Transporter-Mediated Drug Interactions: Molecular Mechanisms and Clinical Implications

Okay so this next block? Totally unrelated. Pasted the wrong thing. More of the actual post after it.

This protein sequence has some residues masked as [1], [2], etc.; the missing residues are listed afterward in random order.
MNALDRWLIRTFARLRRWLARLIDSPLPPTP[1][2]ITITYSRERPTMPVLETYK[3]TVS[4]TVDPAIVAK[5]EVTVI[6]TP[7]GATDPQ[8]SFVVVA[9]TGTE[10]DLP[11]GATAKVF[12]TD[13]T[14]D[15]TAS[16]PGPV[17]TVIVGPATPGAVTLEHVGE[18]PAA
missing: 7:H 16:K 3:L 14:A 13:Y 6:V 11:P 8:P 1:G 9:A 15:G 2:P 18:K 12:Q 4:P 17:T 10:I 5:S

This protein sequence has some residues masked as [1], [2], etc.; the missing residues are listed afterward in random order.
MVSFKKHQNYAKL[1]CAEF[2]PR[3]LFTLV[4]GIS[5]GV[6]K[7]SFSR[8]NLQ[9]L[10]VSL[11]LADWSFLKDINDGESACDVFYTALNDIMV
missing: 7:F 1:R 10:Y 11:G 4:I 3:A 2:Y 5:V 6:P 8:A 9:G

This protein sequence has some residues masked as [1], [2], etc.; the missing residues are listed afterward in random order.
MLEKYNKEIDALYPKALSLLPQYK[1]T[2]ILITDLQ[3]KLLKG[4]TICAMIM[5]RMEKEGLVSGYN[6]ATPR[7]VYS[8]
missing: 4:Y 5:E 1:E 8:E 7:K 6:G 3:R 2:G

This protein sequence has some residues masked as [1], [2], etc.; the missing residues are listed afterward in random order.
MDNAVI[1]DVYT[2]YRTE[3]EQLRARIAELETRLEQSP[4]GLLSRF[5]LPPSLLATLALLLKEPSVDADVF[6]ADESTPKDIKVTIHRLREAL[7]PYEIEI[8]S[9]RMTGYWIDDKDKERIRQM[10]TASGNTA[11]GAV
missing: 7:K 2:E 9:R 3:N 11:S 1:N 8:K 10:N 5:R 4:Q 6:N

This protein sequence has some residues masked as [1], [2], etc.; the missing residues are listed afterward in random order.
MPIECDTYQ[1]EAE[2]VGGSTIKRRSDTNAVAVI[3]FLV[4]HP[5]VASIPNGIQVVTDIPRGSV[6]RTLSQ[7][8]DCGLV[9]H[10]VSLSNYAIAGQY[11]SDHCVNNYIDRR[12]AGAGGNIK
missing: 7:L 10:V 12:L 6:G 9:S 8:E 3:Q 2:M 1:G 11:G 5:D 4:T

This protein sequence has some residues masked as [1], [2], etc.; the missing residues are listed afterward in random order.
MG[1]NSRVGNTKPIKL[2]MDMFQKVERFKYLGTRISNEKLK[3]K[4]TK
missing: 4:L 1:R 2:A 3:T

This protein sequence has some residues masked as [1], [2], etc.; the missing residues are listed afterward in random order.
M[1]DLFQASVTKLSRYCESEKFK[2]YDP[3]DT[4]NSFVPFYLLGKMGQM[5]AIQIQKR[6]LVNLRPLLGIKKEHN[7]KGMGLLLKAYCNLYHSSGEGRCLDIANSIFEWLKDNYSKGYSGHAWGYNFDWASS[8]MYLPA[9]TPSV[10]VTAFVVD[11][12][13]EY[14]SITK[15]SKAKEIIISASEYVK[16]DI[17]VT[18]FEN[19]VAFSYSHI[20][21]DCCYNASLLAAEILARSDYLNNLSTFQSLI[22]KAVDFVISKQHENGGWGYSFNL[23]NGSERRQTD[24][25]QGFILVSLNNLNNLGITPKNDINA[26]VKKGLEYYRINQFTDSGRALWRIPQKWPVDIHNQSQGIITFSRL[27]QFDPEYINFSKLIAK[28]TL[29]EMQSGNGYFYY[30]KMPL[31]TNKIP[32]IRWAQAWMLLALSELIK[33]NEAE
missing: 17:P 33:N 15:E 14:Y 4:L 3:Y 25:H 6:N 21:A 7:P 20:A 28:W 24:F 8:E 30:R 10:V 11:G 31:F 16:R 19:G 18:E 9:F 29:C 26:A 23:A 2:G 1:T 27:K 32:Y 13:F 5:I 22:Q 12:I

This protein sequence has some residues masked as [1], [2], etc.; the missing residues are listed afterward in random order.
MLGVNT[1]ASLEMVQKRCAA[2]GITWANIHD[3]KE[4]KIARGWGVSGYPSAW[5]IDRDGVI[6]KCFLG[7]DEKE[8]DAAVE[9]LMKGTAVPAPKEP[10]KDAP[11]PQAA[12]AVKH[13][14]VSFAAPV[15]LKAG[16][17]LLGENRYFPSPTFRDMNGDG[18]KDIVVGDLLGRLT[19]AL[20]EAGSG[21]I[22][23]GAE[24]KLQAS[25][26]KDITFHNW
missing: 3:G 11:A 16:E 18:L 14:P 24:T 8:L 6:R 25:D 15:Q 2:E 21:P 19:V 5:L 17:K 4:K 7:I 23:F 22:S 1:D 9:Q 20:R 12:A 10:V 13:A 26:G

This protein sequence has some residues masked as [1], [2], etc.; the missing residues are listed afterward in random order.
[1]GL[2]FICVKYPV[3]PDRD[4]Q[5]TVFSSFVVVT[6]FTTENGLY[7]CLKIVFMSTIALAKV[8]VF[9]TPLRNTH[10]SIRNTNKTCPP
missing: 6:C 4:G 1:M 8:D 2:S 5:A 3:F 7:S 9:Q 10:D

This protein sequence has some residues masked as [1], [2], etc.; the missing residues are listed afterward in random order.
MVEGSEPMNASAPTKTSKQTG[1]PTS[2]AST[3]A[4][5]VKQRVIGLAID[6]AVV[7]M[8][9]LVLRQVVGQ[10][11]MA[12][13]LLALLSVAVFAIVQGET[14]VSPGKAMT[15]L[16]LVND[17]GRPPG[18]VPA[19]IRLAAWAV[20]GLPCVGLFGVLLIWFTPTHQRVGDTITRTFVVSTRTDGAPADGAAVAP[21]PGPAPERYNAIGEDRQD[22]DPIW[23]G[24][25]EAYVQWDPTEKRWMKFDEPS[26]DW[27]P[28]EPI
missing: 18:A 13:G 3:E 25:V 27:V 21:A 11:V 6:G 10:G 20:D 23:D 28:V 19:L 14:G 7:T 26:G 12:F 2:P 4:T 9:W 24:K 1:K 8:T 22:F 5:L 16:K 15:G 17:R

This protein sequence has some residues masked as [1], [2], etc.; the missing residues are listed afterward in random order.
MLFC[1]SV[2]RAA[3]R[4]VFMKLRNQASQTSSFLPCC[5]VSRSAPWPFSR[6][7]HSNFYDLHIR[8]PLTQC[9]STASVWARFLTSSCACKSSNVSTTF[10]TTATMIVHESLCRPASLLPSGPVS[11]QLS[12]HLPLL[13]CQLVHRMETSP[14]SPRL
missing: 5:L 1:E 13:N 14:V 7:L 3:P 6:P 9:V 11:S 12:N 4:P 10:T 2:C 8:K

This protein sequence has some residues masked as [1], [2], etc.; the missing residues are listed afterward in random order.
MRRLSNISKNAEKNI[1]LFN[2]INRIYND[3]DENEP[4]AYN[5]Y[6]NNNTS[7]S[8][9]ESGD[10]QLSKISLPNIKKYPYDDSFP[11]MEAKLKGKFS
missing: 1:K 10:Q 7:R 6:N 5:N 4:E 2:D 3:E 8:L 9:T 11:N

Most mammalian cell membranes contain various transporter systems, which are effective in taking up a great number of endogenous and exogenous molecules that the cells need, or in extruding endogenous and exogenous molecules that the cells want to get rid of. In humans, some of these transporters also play a significant role in the processes of drug absorption, distribution, metabolism, and excretion (ADME) of drugs. With the great advance in molecular biology and biotechnology, many drug transporters have been identified and characterized over the last 10 years. Although the importance of the role of drug transporters in the processes of ADME is becoming well recognized, our understanding of their physiological function is still nascent. In spite of a large body of information on the kinetic characterization of transporters in cell culture models and heterologous expression systems, there are still large gaps in our knowledge about how to utilize the information obtained from in vitro studies to interpret the in vivo kinetic behavior of drugs and for developing new drug candidates that are absorbed, distributed, or excreted by means of transporters (1,2).